Its suprising how much difference a simple washing will make sometimes.

    -c-

    (edit: the dish soap makes the water 'wetter'. it flows deeper into the scratch, you cannot completely dry off all the water. Water fills the scratch & a portion stays in the bottom of it, (for a while, it does eventually dry out, in an hour or so) Its like a temporary polishing)
    Last edited by cornemuse; 31st May 2016 at 08:55. Reason: feng shui
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  8. Member
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    Some folks polish with furniture wax to fill in scratches and restore the refractive index. If it works, it's probably safer to add material than to remove material. BTW, Blu-ray discs are coated with extra-hard plastic because the reflective layer is so close to the surface.
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  9. Member
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    Originally Posted by Gurd99 View Post

    My experience even the most scratched up discs can easily be read by a good drive getting 100% accurate, if not just cutters & a cotton rag by hand gets them readable.
    I think the discs don't polish up perfectly because the plastic is too soft & there are no abrasives that are designed for discs, I couldn't even scratch a BD hard coating with my polish. After all they are designed for car paints. I will try a rotary buff & D/A polisher on my discs to try get them flawless.


    There are special polishes for use with disc resurfacing machines ranging from $30 to hundreds of $$$. However, even the best polish and machine will never be able to polish the disc back to the original pressed shine. As redwudz stated, the bottom layer (of polycarbonate) is clear to begin with and pressed as part of the DVD/BD creation processed, it was never polished and you can't bring back the original shine of the original material.
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  10. Member
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    Originally Posted by Cornucopia View Post
    Originally Posted by Gurd99 View Post
    Originally Posted by pandy View Post
    Originally Posted by Gurd99 View Post
    I tried to restore some scratched media with automotive compound & polish & many discs keep having scratches left. I think because the material isn't hard enough.
    Well, proper technique is absolute must whit this approach and trust me doing proper polishing on cars is not easy and optical disc are even harder to well polished, even visually ok they may be still full of scratches that works in poor way from laser perspective - it is common problem - scatter.
    My experience even the most scratched up discs can easily be read by a good drive getting 100% accurate, if not just cutters & a cotton rag by hand gets them readable.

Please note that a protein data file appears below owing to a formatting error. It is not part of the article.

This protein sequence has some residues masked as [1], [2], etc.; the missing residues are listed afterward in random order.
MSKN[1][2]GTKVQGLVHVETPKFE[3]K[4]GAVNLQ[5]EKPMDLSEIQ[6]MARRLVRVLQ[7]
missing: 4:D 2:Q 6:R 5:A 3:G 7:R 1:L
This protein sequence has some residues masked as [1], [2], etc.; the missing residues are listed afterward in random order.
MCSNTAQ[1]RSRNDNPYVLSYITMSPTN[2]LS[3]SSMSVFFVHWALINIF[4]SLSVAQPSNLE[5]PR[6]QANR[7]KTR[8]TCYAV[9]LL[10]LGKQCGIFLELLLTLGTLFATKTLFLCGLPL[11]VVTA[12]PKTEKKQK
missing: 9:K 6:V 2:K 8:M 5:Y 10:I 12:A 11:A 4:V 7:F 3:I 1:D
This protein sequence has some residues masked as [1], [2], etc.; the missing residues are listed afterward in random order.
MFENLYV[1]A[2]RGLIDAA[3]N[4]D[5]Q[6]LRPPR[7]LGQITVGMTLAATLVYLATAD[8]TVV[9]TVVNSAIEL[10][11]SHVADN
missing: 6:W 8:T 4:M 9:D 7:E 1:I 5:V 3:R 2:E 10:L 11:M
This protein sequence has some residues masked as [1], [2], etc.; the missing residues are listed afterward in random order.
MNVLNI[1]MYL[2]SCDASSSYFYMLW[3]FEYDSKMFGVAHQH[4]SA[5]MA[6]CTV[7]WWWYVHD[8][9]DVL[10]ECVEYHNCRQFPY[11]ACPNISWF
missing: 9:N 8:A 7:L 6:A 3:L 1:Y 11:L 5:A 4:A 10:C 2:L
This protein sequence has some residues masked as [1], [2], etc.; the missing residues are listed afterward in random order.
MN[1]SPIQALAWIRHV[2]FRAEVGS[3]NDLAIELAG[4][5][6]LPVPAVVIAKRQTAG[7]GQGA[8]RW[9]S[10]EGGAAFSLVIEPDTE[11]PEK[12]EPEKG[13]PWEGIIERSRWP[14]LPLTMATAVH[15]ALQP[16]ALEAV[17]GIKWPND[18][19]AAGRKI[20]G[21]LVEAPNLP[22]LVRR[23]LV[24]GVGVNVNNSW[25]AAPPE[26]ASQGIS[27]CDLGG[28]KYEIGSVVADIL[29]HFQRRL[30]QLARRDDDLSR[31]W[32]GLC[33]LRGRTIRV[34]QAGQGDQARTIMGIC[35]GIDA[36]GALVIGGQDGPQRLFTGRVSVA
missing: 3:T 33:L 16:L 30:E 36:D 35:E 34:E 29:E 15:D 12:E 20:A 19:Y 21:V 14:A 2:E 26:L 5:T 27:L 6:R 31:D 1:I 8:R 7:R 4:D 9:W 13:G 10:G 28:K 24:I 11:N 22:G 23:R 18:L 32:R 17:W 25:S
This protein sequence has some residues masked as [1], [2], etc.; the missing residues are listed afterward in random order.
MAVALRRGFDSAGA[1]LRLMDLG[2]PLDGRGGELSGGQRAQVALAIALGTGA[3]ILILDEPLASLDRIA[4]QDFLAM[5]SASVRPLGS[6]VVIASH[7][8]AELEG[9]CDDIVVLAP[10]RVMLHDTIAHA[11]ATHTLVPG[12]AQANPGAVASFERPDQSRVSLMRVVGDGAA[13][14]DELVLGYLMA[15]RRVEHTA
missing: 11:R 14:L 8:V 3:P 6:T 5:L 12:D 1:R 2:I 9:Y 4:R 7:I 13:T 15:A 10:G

I think the discs don't polish up perfectly because the plastic is too soft & there are no abrasives that are designed for discs, I couldn't even scratch a BD hard coating with my polish. After all they are designed for car paints. I will try a rotary buff & D/A polisher on my discs to try get them flawless.
    If you continue down this road, you may ruin the discs by making them SO scratched that they are permanently unreadable.

    Scott
    Not a chance, all this gets the scratches out, by hand just takes sooooo long. Some discs polish almost flawless, others just get more fine scratches in them from the polish process it self. Some store brought CD's 10+yrs that are flawless have many read errors probably from the inside media deteriorating.
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  11. Video Restorer lordsmurf's Avatar
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    RTI DiscChek = professional disc resurfacer

    This is the cheap model: http://www.amazon.com/RTI-DVD-DiscCheck-Resurfacing-Machine/dp/B001J5TH1S/ref=as_li_ss...1a6ab974f22a4e

    Price go up to about $10k.
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  12. Member Cornucopia's Avatar
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    Even when it might be possible to "resurface" a disc, what you would be doing is THINNING the layer. Think about that a moment: an optical disc expects the layer to be a certain thickness for its laser refraction sensors to work properly. Thinning that layer permanently shifts the refraction away from its optimum range.

    Use hand soap & clean water and a chamois, with radial ("inner to outer") wiping. If a pass or 2 of that (or toothpaste, I've also heard) doesn't work, move on & get a new/different copy of the disc.

    (when will they ever learn?)

    Scott
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  13. Member
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    lordsmurf,

    I have worked with an RTI unit for the last 5yrs or so. (college Media Services Dept) And it is a great machine. It saved the dept many discs and $ .

    I might suggest that a person might contact a local Library or College that has to maintain a large collection.
    Losing one's sense of humor....
    is nothing to laugh at.